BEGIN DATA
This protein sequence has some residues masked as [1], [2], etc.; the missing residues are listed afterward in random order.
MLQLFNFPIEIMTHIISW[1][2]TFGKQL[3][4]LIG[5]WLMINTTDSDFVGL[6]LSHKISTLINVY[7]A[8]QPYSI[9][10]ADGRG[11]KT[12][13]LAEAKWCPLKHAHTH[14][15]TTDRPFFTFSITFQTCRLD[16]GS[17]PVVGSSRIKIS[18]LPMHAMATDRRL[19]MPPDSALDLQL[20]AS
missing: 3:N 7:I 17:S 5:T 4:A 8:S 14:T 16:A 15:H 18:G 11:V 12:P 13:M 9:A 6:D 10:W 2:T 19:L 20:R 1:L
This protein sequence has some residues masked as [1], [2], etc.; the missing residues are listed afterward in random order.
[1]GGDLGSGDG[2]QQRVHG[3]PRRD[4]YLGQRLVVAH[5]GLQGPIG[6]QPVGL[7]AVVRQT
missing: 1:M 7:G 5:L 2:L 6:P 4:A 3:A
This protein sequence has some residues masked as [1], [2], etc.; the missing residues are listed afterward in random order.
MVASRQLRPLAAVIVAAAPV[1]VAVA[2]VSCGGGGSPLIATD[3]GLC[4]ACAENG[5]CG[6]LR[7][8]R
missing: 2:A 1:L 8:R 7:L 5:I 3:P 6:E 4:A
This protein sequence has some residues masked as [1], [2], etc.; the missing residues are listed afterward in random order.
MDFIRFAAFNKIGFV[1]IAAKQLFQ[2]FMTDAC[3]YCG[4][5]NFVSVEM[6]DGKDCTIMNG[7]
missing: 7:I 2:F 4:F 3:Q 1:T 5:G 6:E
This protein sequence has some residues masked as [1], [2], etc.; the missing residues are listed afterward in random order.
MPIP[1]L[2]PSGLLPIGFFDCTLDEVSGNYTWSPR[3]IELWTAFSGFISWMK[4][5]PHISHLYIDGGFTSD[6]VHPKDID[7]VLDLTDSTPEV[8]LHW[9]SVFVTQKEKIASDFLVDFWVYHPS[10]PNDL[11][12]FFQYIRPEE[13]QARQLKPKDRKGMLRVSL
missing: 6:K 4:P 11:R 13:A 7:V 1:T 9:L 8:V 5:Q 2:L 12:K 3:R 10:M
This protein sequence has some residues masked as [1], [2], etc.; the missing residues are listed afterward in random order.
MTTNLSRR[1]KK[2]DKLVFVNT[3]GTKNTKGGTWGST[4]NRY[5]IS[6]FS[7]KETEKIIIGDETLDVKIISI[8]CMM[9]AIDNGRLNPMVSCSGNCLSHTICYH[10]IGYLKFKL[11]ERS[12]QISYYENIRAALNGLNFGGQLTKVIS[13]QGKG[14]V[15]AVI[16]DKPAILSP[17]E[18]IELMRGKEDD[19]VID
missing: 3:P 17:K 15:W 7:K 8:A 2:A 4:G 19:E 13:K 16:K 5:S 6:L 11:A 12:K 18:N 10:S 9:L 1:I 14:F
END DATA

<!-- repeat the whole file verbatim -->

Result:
This protein sequence has some residues masked as [1], [2], etc.; the missing residues are listed afterward in random order.
MLQLFNFPIEIMTHIISW[1][2]TFGKQL[3][4]LIG[5]WLMINTTDSDFVGL[6]LSHKISTLINVY[7]A[8]QPYSI[9][10]ADGRG[11]KT[12][13]LAEAKWCPLKHAHTH[14][15]TTDRPFFTFSITFQTCRLD[16]GS[17]PVVGSSRIKIS[18]LPMHAMATDRRL[19]MPPDSALDLQL[20]AS
missing: 3:N 7:I 17:S 5:T 4:A 8:S 14:T 16:A 15:H 18:G 11:V 12:P 13:M 9:A 6:D 10:W 2:T 19:L 20:R 1:L
This protein sequence has some residues masked as [1], [2], etc.; the missing residues are listed afterward in random order.
[1]GGDLGSGDG[2]QQRVHG[3]PRRD[4]YLGQRLVVAH[5]GLQGPIG[6]QPVGL[7]AVVRQT
missing: 1:M 7:G 5:L 2:L 6:P 4:A 3:A
This protein sequence has some residues masked as [1], [2], etc.; the missing residues are listed afterward in random order.
MVASRQLRPLAAVIVAAAPV[1]VAVA[2]VSCGGGGSPLIATD[3]GLC[4]ACAENG[5]CG[6]LR[7][8]R
missing: 2:A 1:L 8:R 7:L 5:I 3:P 6:E 4:A
This protein sequence has some residues masked as [1], [2], etc.; the missing residues are listed afterward in random order.
MDFIRFAAFNKIGFV[1]IAAKQLFQ[2]FMTDAC[3]YCG[4][5]NFVSVEM[6]DGKDCTIMNG[7]
missing: 7:I 2:F 4:F 3:Q 1:T 5:G 6:E
This protein sequence has some residues masked as [1], [2], etc.; the missing residues are listed afterward in random order.
MPIP[1]L[2]PSGLLPIGFFDCTLDEVSGNYTWSPR[3]IELWTAFSGFISWMK[4][5]PHISHLYIDGGFTSD[6]VHPKDID[7]VLDLTDSTPEV[8]LHW[9]SVFVTQKEKIASDFLVDFWVYHPS[10]PNDL[11][12]FFQYIRPEE[13]QARQLKPKDRKGMLRVSL
missing: 6:K 4:P 11:R 13:A 7:V 1:T 9:L 8:V 5:Q 2:L 12:K 3:R 10:M
This protein sequence has some residues masked as [1], [2], etc.; the missing residues are listed afterward in random order.
MTTNLSRR[1]KK[2]DKLVFVNT[3]GTKNTKGGTWGST[4]NRY[5]IS[6]FS[7]KETEKIIIGDETLDVKIISI[8]CMM[9]AIDNGRLNPMVSCSGNCLSHTICYH[10]IGYLKFKL[11]ERS[12]QISYYENIRAALNGLNFGGQLTKVIS[13]QGKG[14]V[15]AVI[16]DKPAILSP[17]E[18]IELMRGKEDD[19]VID
missing: 3:P 17:K 15:W 7:K 8:A 2:A 4:G 19:E 13:K 16:K 5:S 6:L 11:A 12:K 18:N 10:S 9:L 1:I 14:F